The Springfield-Greene County Health Department has seen a significant increase in the number of reported cases of Hepatitis A in recent months.
Persons at highest risk of illness in this outbreak are those who use drugs and their close contacts.
Hepatitis A is a highly contagious liver infection caused by a virus. It can range from a mild illness lasting a few weeks to a severe illness lasting several months. Although rare, Hepatitis A can cause death in some people. Hepatitis A usually spreads when a person unknowingly ingests the virus from contaminated objects, food, or drinks.
In Missouri since 2017
Who is at risk for Hepatitis A?
Although anyone can get Hepatitis A, in the United States, certain groups of people are at higher risk, such as:
• People who use drugs
• People experiencing unstable housing or homelessness
• Men who have sex with men (MSM)
• People who are, or were recently, incarcerated
• People in treatment or counseling for substance abuse
• People who have been or worked in a jail recently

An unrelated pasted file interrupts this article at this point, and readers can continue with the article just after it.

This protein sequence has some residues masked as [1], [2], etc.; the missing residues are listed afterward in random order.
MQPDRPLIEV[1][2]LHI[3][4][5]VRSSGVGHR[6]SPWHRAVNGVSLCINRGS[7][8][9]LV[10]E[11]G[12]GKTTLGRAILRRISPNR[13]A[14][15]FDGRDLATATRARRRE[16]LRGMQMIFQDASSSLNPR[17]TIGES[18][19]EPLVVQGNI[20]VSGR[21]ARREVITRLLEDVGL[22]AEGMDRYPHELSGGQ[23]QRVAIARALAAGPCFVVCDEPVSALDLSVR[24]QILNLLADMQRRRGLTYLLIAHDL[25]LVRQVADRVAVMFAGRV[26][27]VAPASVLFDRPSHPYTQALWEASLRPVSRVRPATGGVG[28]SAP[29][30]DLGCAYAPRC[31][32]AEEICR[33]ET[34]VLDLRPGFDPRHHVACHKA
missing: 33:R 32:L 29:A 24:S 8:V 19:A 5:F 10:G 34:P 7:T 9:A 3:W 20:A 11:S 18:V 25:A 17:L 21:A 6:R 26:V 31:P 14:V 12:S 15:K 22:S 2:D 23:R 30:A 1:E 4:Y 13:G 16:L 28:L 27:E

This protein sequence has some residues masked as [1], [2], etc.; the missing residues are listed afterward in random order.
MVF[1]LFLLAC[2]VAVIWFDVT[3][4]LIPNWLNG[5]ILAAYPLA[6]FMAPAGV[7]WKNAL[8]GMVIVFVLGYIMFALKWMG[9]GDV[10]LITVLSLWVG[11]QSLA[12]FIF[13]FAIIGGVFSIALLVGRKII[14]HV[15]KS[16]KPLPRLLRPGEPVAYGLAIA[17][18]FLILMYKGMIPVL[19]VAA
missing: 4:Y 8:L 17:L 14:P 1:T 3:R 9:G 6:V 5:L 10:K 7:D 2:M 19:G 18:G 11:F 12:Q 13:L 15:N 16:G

• Close contacts to any high-risk group
How can a person prevent this illness?
The best way to prevent Hepatitis A is through vaccination. Practicing good hand hygiene, including thoroughly washing hands after using the bathroom, changing diapers, and before preparing or eating food also plays an important role in preventing the spread of Hepatitis A.
What are the symptoms of Hepatitis A?
Older children and adults typically have symptoms. If symptoms develop, they can appear abruptly and can include:
• Loss of appetite
• Abdominal pain
• Dark urine
• Light-colored stools
• Joint pain
• Jaundice (yellowing of the skin and eyes)
Who should get vaccinated against Hepatitis A?
The Advisory Committee on Immunization Practices (ACIP) recommends Hepatitis A vaccination for the following people:
• All children at age 1 year
• Travelers to countries where Hepatitis A is common
• Family and caregivers of adoptees from countries where Hepatitis A is common
• Men who have sexual encounters with other men
• Users of recreational drugs, whether injected or not
• People with chronic or long-term liver disease, including Hepatitis B or Hepatitis C
• People with clotting-factor disorders
• People with direct contact with others who have Hepatitis A
• Any person wishing to obtain immunity (protection)